Last offseason, the Boston Bruins opened the proverbial vault for defenseman Hampus Lindholm, signing him to an eight-year deal worth $52 million. The numbers and contract length both seemed high at the time, but it’s the Bruins who are smiling now. With 18 points in 22 games and a gaudy +20 rating, Lindholm has been one of the best defensemen in the league and is an early candidate for the Norris Trophy. His cap hit for 2022-23 is $6.5 million, but his surplus value is likely to be $3-$4 million (value beyond is cap hit). Another season or two like this one, and Lindholm’s contract will quickly be seen as one of the NHL’s best bargains. Of course, if he’d gotten off to a terrible start in Boston and was floundering on the third defense pair, the evaluation of this contract would look vastly different. Kudos to GM Don Sweeney – who hopes to celebrate his eighth year on the job on May 20, 2023 – for seeing the surplus value in a player most analysts viewed as a solid supporting cast-member rather than a difference-making star.
Vincent Trocheck, New York Rangers
7 Years, $39.375 Million
In sharp contrast, the New York Rangers signed Vincent Trocheck to be their second-line center behind Mike Zibanejad, and it hasn’t worked out well at all. Trocheck has scored only 15 points in 23 games with an ugly minus-8 rating, stats that actually align pretty well with his past performance and which don’t bode well for any kind of value resurgence. At 29 years old, Trocheck is near the end of his prime, making it that much more problematic that Chris Drury doled out a seven-year deal worth $39.375 million to Trocheck when he had barely completed one year on the job as GM. The annual cap hit of $5.625 million represents approximately 7% of the total $81.5 million cap in 2022-23, which should go down as the cap rises in the coming years. A 20-player starting roster (12 forwards, 6 defensemen, 2 goalies) would average $4.075 million. Each player on the roster who currently exceeds that total makes it necessary to roster another player on a bargain-basement or entry-level deal, and the Rangers currently have seven such players (Zibanejad, Trocheck, Chris Kreider, Artemi Panarin, Adam Fox, Jacob Trouba and Igor Shesterkin). Those contracts will all still be on the books when the Blueshirts need to find money for K’Andre Miller, Alexis Lafreniere, Kaapo Kakko and Filip Chytil, all of whom can be expected to seek bridge deals exceeding that $4.075 million. It wasn’t a good time to commit big – or even medium-sized – money to a mid-level second line center, and because he’s delivering negative value at the beginning of the contract, it makes the back half of the contract that much worse.
For all of the early draft picks the Rangers accumulated in their rapid rebuild (Vitali Kravtsov, Kakko, Lafreniere), this season’s rough start has put their future cap woes into sharp focus, with Panarin’s deal ($11.643 million through 2025-26) looking worst of all. The seven-year deal Panarin signed with the Rangers reinvigorated the franchise, and he delivered plenty of highlight-reel moments over the course of his first few seasons in New York. But as the back half of the contract approaches, we’re seeing a player on the wrong side of 30, with only six goals in 23 games and a minus-9 rating. It’s much easier to imagine this contract getting worse over time – not better – and though Panarin’s annual compensation goes down to $9 million in the final year of the deal (representing a more than $2.5 million cash savings versus the cap hit), his full no-trade clause means it’ll be virtually impossible to get him to accept a trade to a small-market team that would prefer the cash savings to the performance. In a league that rewards cap efficiency, the commitment of 21% of the team’s cap dollars to these two players in 2022-23 already looks awful, with another three seasons to go on Panarin’s deal and another six for Trocheck’s.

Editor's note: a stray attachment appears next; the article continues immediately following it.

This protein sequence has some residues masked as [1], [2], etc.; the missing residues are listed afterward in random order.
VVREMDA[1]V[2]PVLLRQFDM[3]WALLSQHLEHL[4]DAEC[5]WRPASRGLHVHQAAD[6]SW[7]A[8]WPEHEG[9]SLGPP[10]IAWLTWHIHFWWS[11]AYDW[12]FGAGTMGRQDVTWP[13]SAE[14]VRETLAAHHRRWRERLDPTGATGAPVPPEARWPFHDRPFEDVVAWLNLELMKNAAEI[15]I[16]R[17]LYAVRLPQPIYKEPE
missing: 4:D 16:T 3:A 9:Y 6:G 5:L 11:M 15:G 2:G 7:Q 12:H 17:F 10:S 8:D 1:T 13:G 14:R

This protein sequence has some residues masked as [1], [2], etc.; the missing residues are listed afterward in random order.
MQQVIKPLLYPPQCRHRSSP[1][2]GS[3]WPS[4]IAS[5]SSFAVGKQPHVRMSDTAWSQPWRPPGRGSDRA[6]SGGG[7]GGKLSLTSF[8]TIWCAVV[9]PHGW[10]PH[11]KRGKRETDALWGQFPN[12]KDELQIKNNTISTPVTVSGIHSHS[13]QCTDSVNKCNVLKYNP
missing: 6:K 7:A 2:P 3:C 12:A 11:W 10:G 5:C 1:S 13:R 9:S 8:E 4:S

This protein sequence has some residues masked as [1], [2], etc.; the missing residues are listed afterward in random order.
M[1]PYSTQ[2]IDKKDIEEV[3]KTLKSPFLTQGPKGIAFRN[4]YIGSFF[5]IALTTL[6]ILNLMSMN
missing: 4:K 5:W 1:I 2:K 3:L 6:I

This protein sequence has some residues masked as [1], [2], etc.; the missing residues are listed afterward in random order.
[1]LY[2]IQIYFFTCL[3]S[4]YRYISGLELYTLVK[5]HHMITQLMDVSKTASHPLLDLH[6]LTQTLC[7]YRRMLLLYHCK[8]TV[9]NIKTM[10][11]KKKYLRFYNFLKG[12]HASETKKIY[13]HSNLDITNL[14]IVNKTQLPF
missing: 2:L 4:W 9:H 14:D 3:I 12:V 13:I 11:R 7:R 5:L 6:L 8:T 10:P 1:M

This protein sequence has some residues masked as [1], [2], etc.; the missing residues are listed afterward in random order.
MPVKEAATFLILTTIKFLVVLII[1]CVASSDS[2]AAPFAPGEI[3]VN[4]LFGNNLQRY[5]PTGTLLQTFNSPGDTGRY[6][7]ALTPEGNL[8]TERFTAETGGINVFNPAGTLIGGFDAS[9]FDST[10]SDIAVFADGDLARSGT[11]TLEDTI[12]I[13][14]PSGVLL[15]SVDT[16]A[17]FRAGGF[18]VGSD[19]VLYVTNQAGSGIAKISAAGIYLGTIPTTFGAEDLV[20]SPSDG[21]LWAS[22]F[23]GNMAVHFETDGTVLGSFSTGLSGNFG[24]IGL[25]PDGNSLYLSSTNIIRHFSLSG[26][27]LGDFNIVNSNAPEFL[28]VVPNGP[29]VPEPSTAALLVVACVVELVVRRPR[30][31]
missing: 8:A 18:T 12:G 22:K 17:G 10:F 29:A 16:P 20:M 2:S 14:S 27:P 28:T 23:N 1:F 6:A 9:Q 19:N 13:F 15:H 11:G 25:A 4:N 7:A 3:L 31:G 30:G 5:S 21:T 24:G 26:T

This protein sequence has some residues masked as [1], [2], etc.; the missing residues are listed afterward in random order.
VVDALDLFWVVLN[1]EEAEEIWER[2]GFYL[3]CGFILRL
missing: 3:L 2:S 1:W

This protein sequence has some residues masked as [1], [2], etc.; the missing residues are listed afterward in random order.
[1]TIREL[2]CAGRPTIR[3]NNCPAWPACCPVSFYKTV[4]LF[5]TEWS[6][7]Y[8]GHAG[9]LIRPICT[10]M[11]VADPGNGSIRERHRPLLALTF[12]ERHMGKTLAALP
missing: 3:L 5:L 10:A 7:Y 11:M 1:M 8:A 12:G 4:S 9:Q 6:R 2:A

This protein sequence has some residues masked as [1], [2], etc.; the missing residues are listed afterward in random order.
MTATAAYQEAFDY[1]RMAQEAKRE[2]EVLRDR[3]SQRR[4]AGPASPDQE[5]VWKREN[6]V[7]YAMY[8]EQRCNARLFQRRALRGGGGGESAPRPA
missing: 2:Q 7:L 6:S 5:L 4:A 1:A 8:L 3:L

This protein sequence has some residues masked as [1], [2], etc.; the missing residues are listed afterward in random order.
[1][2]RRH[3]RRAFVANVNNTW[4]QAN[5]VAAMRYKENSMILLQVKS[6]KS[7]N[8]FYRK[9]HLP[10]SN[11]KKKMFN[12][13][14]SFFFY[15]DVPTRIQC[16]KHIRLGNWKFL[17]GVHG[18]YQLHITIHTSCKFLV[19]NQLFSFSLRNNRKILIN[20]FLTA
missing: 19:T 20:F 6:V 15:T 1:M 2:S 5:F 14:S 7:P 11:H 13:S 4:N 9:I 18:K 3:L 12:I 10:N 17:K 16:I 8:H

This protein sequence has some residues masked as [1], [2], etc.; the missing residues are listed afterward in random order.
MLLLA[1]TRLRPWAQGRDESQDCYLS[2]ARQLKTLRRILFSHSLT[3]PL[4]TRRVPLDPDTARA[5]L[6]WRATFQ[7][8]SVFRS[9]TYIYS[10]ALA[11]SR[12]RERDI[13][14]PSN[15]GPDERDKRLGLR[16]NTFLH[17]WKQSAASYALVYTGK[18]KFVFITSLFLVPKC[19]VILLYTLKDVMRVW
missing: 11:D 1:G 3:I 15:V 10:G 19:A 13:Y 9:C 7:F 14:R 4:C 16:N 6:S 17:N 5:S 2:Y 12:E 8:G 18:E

Looking at how these contracts can go poorly on the balance sheet, the Minnesota Wild will be suffering heavily with regard to cap space due to the contracts given to Zach Parise and Ryan Suter; each will cost the Wild over $20 million in cap space through 2024-25 and between $10-$11 million each year. The Florida Panthers’ pursuit of a Cup has no doubt been hampered by the need to spend $5.4 million in cap space on the retired Keith Yandle. When these contracts were signed, everyone kind-of figured that the ends of their deals might be ugly. But seeing the Wild dedicate 13% of their cap space to Parise and Suter through 2024-25 – without receiving any on-ice benefit whatsoever – really puts into perspective just how badly these deals can go, even with the best of players and intentions.
When evaluating a free agent signing, it’s incumbent upon the team, media and fans to understand the long-term implications of locking a player up into his mid-30s when players’ primes are typically in their early-to-mid 20s. Basically, if the player can’t be expected to meaningfully outperform his peers through at least the first half to two-thirds of the contract, it’s more than likely that the final years of the contract will be a regrettable salary cap albatross. It’s not hard to see where the Bruins went right with Lindholm and where the Rangers went wrong with Trocheck, but it’s also clear that there was plenty of luck involved. The Rangers bet that Trocheck would enjoy immediate chemistry with Panarin and represent an upgrade over Ryan Strome (Panarin’s good friend, who signed with Anaheim) while providing a more physical presence down the middle, but thus far it hasn’t worked out. Meanwhile, the Bruins were likely expecting in Lindholm a 35-40 point defenseman (at best) who could capably anchor the second pair… instead, they find themselves with a Norris Trophy candidate delivering tremendous surplus value.
Given Hintz’s age and upward statistical trajectory, he’s more likely to be a success story than a cautionary tale, but so many factors – injuries, linemates, regression – can quickly change the narrative. And that, in a nutshell, is why long-term contracts should only be given to players who deliver exceptional value, and why mid-level players (like Trocheck) shouldn’t ever be given contracts that severely hamper their teams’ long-term financial flexibility. It’s rarely if ever going to be a good bet.